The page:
My friend Colin Benner wrote a book about failing forward. He starts by talking about the act of walking as a series of falls forward. Each step we take is regaining our footing from the last fall. Every step builds a bigger story than falling face first to the ground. Yet, more profoundly, we never get anywhere unless we actually fall forward. It's a brilliant insight.

Our challenge is to actually embrace this redefinition of failure. As a church planter/pastor I find that I end up at pastoral events in one of two minds. In some instances I'm living out the pain of the old idea of failure - that it means everything we did went to crap. Thankfully, I've not lived in that place a lot. The other times, I come in as one made wiser by the risk and realizing that the story is much bigger than the last failure (desolation), and that the failure actually helps the story move along. In those times I'm able to draw from all the amazing things God did in and through our community over the 10 years we were around. Learning from all that worked and especially all that didn't work but we risked doing anyway. I love the comic Matte started her last post with - the answer isn't making more mistakes but letting our failures build a richer story.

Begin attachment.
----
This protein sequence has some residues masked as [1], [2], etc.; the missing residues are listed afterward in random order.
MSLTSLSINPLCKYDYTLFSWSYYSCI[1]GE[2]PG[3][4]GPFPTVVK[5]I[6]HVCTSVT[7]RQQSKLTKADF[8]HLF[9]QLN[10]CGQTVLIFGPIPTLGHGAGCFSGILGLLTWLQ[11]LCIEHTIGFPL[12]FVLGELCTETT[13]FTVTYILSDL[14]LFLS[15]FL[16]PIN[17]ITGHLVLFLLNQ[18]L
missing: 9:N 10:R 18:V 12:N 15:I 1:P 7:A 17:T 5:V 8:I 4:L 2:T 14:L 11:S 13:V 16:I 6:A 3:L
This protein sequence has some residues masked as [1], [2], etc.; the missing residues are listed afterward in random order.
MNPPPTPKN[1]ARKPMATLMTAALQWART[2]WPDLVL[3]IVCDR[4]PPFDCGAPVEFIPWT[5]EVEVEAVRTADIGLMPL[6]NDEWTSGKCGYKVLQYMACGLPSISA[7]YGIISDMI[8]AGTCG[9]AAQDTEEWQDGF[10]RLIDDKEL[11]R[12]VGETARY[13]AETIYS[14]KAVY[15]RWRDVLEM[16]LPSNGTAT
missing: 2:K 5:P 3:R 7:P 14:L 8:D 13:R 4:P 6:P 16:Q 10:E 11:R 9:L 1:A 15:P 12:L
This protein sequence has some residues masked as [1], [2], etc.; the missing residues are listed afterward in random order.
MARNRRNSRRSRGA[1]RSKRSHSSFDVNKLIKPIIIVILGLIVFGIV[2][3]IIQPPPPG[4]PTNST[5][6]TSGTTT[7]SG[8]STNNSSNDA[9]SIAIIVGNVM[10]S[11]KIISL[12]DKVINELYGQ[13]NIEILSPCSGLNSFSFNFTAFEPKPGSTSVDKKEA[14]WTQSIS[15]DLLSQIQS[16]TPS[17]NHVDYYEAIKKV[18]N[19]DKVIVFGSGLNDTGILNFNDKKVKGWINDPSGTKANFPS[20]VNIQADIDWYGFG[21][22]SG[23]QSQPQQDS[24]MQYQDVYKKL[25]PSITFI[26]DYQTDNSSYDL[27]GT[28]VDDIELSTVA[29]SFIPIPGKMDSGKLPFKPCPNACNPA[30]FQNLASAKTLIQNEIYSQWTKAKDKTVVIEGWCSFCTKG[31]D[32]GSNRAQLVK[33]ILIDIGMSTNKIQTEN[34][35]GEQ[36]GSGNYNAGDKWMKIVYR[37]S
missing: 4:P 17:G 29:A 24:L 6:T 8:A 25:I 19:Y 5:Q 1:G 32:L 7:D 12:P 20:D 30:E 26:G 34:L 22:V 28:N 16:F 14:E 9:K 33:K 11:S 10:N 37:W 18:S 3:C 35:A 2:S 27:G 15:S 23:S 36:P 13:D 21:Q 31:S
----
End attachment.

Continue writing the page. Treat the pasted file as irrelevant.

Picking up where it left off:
Frank Emanuel

Monday, August 4, 2014

fostering a learning community

Learn From Our Mistakes

Last week a dozen of us from Vineyard Montreal (that's nearly half of our group!) were privileged to participate in the Vineyard National Celebration in Kitchener. I won't give you an in-depth overview of it here, but let me just say that gathering together with people from all over the county (and world) and worshiping together, praying for each other, listening to each other, eating together, and sharing our riches as well as our changes us in ways we can't fully grasp.